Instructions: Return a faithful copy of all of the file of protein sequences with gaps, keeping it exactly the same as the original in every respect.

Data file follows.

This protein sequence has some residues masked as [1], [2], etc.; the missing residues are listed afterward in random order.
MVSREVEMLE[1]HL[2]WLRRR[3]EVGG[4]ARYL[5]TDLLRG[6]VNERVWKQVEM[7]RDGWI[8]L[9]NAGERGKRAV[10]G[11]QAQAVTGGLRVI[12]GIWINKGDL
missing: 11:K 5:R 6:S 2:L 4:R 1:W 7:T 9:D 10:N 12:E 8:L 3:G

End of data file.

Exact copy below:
This protein sequence has some residues masked as [1], [2], etc.; the missing residues are listed afterward in random order.
MVSREVEMLE[1]HL[2]WLRRR[3]EVGG[4]ARYL[5]TDLLRG[6]VNERVWKQVEM[7]RDGWI[8]L[9]NAGERGKRAV[10]G[11]QAQAVTGGLRVI[12]GIWINKGDL
missing: 11:K 5:R 6:S 2:L 4:R 1:W 7:T 9:D 10:N 12:E 8:L 3:G